When I was young, IBM dominated computing. In the tech world, when comparing platforms, everyone said, “Nobody ever got fired for buying IBM.” IBM was a standout role model for sales success, product leadership and investor returns.
Now, not so much. IBM’s stock fell almost 5% on Wednesday after the company reported “lackluster” results. For the week IBM lost about $20 per share – almost 12%. Quarterly revenue last quarter fell 3%, making 20 consecutive quarters of declining revenue for the once-dominant behemoth and Dow Jones Industrial Average (DJIA) component.
CEO of IBM Ginni Rometty (Photo by Neilson Barnard/Getty Images for New York Times)
The stock is still up from January 2016 lows of $125, and you might think this pullback is a buying opportunity. But you would be wrong. For long-term investors the stock has fallen from about $194 when CEO Ginni Rometty took control to the recent $160 — a 17.5% decline over five years. And that is after spending $9 billion on payouts (mostly share buybacks) to prop up the stock!
But because of its long-term “growth stall” the odds are almost a certainty things will continue to worsen for IBM.
(c) Adam Hartung and Spark Partners
Growth Stalls are Deadly Accurate Predictors of Future Value Declines
When a company has two consecutive declining quarters of revenue or earnings, or two consecutive quarters of revenue or earnings lower than the previous year, that company is in a “growth stall.” After stalling, 93% of companies will struggle to consistently grow a mere 2%. Seventy percent will lose more than half their market cap.
I made this same call, to not own IBM, in May 2014
. Then IBM had registered a stall on both the quarter-to-quarter metric, and on the year-over-year quarterly metric. IBM was clearly in a “growth stall” and showed no signs of turning around its fortunes. Now IBM has failed to grow quarterly revenue for five years!
Supported by the company PR and investor relations departments, optimists will claim there is reason to think things will improve. For example, in September 2015 IBM executive John Kelly predicted that Watson would be the next “huge engine” for growth. Today the Cognitive Computing segment that is Watson is about the same size it was then. In fact none of the five IBM segments are showing strong growth.
The reason a “growth stall” is such an accurate predictor of future bad results is its ability, in a very simple way, to describe when a company falls out of step with its customers/marketplace. The market went one way — in this case to mobile apps, mobile devices and cloud computing — while the company remained in outdated businesses and launched competitive offerings too late to catch the early market makers. At IBM, Cognitive has not become a big new market, while the historical Business Services and Systems segments keep shrinking, and Cloud Services is simply out-gunned by competitors like Amazon.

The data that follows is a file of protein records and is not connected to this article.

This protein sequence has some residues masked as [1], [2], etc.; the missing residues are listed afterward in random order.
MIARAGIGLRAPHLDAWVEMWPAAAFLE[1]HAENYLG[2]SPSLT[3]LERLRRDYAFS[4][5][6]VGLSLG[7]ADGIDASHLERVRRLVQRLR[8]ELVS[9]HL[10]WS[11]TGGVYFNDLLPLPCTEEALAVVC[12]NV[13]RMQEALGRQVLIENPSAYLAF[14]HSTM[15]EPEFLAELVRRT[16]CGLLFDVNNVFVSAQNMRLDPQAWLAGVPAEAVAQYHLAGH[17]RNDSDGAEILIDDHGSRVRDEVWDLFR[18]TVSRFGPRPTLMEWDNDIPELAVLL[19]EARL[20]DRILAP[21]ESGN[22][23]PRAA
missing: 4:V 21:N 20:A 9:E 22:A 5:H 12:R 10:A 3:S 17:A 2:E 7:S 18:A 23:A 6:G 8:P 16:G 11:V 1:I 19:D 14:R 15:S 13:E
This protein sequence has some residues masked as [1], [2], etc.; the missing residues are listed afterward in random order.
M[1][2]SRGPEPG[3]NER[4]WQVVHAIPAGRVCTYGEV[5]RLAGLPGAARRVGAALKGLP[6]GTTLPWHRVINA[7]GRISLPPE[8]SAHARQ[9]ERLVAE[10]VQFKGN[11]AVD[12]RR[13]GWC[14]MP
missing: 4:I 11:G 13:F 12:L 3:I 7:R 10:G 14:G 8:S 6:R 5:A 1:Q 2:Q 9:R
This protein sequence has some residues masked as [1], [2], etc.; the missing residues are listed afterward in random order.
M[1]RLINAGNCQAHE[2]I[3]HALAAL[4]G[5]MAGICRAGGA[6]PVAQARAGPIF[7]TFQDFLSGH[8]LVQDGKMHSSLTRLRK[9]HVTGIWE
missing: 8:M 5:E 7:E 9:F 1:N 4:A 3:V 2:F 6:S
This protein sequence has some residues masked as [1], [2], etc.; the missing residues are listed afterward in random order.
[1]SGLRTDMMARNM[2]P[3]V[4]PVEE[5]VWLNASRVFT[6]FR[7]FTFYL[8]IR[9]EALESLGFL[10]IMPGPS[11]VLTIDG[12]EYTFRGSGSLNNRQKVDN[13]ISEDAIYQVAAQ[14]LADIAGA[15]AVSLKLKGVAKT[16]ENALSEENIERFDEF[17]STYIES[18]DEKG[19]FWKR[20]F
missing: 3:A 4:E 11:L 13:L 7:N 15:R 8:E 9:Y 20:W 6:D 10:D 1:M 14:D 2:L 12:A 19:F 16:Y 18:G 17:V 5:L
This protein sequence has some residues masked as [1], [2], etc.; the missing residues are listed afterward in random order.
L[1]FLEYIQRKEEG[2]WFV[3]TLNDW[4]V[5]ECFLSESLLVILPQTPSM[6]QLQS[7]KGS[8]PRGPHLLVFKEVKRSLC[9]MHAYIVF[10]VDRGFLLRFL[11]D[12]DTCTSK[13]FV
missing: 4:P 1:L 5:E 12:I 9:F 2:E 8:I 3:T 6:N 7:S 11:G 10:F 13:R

Rometty should be replaced by someone from outside IBM.
Meanwhile, the CEO keeps her job and even achieves pay raises! In 2016 IBM’s stock had dropped 36% since Rometty took the CEO position, yet the board of directors payed out the max bonus, leading the LA Times to headline “IBM’s CEO Writes a New Chapter on How To Turn Failure Into Wealth.” Last year the company share price bounced of its lows, but still far below what it was when she took the job, and in 2017 the Board increased her bonus from 2016! And the CEO will be granted a long-term pay incentive of $13.3 million in June (to be paid in 2020).
Like Immelt at GE, Rometty should be fired. If there were an updated list of the “5 Worst CEO’s Who Should Have Already Been Fired,” CEO Rometty surely deserves to be on it. And a new leader needs to implement an entirely new strategy if IBM is ever to regain its lost glory.
IBM’s stock may bounce around quite a bit. It’s shareholder base is very large. And really big investors, like pension funds and mutual funds, are very slow to dump their positions. But, eventually, everyone realizes that a shrinking company is not a value creation company, and they keep selling shares into any sign of strength. Big investors eventually recognize when a Board is unwilling to actually help lead a company, and unwilling to face down a bad CEO and replace her with someone more competently able to turn around a perennial terrible performer. So they start selling before the bottom falls out — like Sears and AT&T after they were removed from the DJIA.
There’s a lot more downside potential for IBM’s valuation.